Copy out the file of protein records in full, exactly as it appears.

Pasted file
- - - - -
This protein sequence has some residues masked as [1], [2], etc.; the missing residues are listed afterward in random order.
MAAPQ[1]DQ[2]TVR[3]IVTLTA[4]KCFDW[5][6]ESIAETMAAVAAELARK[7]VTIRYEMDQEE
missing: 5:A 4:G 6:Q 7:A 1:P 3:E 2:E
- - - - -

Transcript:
This protein sequence has some residues masked as [1], [2], etc.; the missing residues are listed afterward in random order.
MAAPQ[1]DQ[2]TVR[3]IVTLTA[4]KCFDW[5][6]ESIAETMAAVAAELARK[7]VTIRYEMDQEE
missing: 5:A 4:G 6:Q 7:A 1:P 3:E 2:E